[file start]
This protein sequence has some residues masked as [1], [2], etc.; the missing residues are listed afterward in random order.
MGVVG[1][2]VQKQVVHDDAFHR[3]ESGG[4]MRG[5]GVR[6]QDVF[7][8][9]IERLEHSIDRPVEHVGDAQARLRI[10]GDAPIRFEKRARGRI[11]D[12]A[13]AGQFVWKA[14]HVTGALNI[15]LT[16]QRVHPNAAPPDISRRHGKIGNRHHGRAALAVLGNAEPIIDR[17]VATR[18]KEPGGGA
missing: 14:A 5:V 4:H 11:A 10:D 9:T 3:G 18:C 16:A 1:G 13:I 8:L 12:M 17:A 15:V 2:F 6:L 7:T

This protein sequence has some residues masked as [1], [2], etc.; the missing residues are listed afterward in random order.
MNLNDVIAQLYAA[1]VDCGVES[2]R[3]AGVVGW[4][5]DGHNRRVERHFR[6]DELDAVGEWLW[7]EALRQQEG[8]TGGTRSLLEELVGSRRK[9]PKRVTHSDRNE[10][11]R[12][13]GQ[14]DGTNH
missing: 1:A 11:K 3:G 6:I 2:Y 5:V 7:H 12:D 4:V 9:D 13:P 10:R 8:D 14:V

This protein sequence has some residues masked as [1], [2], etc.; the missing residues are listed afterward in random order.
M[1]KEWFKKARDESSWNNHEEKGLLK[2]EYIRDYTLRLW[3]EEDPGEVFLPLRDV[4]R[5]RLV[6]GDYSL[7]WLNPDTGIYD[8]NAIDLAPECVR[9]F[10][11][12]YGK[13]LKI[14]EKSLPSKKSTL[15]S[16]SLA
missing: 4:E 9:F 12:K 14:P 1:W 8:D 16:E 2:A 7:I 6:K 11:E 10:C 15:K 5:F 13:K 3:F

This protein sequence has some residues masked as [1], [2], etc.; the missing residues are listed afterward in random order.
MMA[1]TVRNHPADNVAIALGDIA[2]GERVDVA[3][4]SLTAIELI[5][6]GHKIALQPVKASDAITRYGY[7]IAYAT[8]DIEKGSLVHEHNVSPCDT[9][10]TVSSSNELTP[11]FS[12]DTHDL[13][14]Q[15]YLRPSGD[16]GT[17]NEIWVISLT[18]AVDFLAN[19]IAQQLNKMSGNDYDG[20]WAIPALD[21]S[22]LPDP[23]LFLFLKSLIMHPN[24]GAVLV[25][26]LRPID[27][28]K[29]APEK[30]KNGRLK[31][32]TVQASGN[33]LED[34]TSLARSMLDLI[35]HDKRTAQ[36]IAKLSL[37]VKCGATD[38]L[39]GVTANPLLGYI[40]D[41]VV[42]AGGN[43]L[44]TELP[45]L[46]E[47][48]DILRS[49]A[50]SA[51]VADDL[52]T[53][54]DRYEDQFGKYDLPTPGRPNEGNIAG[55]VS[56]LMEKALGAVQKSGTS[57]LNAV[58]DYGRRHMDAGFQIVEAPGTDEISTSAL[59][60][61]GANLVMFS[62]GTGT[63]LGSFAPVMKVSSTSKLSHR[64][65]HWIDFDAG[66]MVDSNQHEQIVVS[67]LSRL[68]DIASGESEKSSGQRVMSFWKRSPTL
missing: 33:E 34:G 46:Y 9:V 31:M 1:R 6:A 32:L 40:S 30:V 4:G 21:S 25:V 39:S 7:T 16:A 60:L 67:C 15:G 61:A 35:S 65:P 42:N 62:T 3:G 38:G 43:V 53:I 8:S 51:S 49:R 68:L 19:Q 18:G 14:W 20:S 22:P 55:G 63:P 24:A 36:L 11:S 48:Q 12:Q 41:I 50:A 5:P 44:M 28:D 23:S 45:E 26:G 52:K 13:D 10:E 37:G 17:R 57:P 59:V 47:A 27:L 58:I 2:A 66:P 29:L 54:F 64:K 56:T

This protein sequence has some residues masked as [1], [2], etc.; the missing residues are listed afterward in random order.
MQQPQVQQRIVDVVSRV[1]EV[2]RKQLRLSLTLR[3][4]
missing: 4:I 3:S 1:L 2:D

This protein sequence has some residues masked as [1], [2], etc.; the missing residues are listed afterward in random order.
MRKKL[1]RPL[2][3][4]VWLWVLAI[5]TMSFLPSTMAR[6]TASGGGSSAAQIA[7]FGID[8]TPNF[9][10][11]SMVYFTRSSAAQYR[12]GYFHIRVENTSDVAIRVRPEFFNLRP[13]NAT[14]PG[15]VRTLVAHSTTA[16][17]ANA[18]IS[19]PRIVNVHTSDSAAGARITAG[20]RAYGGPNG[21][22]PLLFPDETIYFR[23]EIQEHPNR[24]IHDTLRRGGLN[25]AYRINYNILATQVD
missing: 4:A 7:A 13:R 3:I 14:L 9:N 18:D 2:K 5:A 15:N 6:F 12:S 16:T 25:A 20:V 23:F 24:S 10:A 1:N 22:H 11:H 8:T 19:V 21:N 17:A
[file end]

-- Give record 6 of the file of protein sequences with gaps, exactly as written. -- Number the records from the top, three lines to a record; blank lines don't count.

This protein sequence has some residues masked as [1], [2], etc.; the missing residues are listed afterward in random order.
MRKKL[1]RPL[2][3][4]VWLWVLAI[5]TMSFLPSTMAR[6]TASGGGSSAAQIA[7]FGID[8]TPNF[9][10][11]SMVYFTRSSAAQYR[12]GYFHIRVENTSDVAIRVRPEFFNLRP[13]NAT[14]PG[15]VRTLVAHSTTA[16][17]ANA[18]IS[19]PRIVNVHTSDSAAGARITAG[20]RAYGGPNG[21][22]PLLFPDETIYFR[23]EIQEHPNR[24]IHDTLRRGGLN[25]AYRINYNILATQVD
missing: 4:A 7:A 13:R 3:I 14:L 9:N 18:D 2:K 5:A 15:N 6:F 12:S 16:T 25:A 20:V 23:F 24:S 10:A 1:N 22:H 11:H 8:T 19:V 21:N 17:A